CMA CGM is the latest carrier to offer a “Delay in Transit” option that will allow shippers to store import containers at nine of its transshipment hubs in Asia, the Mediterranean, and the Caribbean as cargo owners adjust supply chains in response to the coronavirus disease 2019 (COVID-19).
The carrier joins Mediterranean Shipping Co., which this week announced it was expanding its “Suspension of Transit” (SOT) offering by adding four more transshipment hubs where cargo owners can store cargo outside the marine terminal. For its part, Maersk Line is offering storage at origin ports in Asia, where goods can be quickly loaded once demand returns.
The need to slow inbound container flows is growing as some retailers and manufacturers fail to pick up containers because warehouses are full or closed due to not being deemed essential service providers responding to the coronavirus, or because retailers have requested delayed deliveries at distribution centers.
CMA CGM said in a statement Thursday that shippers opting for the delay in transit solution would be able to reduce warehousing and storage costs at destination, as well as cutting cargo transportation expenses.
“Delay in transit allows them to temporarily store their containers in a dedicated hub until the recipient is ready for them to arrive at the final destination shown on the bill of lading,” the carrier said.
Launched alongside the transit delay service was a “business continuity pack” with customized solutions, such as speeding up the shipment of urgent goods by prioritizing food, medical, or pharmaceutical products; supporting business activity with trade finance or security options; and using the carrier’s online platform to manage the transport cycle.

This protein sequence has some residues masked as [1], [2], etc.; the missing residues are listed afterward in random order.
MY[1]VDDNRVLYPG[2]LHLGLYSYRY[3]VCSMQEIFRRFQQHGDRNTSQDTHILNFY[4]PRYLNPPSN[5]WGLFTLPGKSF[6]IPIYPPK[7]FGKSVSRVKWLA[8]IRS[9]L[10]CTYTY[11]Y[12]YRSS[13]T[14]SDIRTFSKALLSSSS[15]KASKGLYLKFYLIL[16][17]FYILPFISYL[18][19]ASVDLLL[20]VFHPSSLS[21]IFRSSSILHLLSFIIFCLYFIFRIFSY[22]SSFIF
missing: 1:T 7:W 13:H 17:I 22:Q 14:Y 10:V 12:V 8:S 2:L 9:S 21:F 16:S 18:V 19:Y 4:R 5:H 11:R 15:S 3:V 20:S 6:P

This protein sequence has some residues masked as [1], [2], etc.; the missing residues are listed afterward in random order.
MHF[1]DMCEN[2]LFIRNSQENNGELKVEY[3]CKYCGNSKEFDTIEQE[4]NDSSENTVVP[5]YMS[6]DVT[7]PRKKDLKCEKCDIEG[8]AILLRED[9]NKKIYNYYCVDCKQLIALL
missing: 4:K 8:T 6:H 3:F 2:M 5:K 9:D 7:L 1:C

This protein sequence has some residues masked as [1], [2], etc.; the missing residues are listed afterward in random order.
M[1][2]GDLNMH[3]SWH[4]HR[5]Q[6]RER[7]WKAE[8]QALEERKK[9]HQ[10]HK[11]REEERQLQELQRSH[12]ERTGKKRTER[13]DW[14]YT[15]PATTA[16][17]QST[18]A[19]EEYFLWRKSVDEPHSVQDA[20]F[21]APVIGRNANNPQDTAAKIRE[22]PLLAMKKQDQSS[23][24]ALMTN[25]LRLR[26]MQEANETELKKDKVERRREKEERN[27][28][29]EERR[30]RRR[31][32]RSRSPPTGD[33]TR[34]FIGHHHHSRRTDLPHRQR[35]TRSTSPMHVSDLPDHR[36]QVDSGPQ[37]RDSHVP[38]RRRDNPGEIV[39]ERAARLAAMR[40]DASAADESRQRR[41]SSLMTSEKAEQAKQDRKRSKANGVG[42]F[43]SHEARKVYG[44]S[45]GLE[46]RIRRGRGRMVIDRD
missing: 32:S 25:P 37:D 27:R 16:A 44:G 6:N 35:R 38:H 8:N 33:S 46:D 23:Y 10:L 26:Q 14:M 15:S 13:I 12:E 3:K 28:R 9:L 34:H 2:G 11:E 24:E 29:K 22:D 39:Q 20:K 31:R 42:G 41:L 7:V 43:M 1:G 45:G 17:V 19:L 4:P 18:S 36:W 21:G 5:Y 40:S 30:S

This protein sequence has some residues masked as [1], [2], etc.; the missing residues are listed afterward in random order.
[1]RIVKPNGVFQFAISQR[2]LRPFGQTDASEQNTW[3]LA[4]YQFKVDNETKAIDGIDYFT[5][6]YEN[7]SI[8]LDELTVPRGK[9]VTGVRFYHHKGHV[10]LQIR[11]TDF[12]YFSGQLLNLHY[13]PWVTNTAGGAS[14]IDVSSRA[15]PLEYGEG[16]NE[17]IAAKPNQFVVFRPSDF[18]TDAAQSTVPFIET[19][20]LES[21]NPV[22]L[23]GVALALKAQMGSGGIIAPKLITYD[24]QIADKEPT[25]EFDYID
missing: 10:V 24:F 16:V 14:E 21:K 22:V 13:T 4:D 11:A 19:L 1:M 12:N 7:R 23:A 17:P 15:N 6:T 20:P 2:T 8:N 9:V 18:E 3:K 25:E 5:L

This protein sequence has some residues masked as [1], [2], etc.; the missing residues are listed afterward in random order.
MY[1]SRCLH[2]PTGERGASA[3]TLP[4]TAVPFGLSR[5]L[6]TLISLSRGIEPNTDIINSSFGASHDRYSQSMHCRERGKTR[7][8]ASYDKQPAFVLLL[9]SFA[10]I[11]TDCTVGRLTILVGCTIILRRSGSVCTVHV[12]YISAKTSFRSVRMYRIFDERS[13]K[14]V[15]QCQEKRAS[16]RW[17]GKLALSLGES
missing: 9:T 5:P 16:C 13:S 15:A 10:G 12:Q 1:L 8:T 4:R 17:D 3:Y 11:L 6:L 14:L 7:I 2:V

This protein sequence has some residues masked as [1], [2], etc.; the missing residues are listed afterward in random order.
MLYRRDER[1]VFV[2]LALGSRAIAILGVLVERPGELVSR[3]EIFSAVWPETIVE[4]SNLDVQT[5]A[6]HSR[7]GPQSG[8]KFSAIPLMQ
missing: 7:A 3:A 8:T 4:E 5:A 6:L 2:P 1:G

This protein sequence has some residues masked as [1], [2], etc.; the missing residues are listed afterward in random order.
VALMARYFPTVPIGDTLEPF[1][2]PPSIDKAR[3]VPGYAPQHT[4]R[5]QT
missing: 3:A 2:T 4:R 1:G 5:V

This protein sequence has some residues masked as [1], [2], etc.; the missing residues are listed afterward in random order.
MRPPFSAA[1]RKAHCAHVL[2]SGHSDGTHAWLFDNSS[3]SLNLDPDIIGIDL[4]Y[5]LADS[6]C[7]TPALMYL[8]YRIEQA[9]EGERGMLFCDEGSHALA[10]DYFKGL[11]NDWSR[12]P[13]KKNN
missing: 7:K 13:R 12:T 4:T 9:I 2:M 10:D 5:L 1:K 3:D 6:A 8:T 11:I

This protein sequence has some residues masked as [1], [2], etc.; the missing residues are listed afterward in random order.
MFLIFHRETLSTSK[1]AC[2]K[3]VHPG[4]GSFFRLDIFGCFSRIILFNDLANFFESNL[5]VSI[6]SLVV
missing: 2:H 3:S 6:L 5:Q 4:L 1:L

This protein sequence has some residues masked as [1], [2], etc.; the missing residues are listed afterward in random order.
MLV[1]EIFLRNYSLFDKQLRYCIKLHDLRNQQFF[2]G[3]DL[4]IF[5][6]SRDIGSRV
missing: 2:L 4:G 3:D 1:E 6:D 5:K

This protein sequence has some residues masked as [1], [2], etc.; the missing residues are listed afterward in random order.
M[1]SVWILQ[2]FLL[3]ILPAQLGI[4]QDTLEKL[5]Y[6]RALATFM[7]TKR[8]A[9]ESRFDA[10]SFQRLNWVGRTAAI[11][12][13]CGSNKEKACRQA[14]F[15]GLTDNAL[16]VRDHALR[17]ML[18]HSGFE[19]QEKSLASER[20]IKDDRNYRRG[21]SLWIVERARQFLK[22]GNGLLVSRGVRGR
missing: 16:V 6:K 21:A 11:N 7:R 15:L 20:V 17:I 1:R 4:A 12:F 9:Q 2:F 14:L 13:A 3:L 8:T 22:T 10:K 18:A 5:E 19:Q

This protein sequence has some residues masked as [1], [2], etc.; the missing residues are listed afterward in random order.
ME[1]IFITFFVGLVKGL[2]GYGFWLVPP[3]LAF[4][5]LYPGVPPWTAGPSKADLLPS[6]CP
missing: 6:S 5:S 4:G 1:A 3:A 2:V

The measures to slow the arrival of containers also serve carrier interests by mitigating potential port congestion. Although most non-essential retail stores on both sides of the Atlantic are closed, millions of containers in China ready for export after Chinese New Year were dispatched soon after the factories reopened from coronavirus-linked closures in early March. Those boxes are on the water or already starting to arrive in terminals around the world, eliciting a warning from the World Shipping Council (WSC) this week that global supply chains would break down if ports become congested.
“In many parts of the world, backups at warehouses, shortages of truck drivers, and scheduled deliveries of goods that importers cannot sell are causing cargo owners to leave cargo at the ports,” the WSC said. “A delay or disruption in one part of the supply chain becomes a bottleneck and will trigger another delay or disruption elsewhere — ultimately affecting the movement of critical food and supplies.”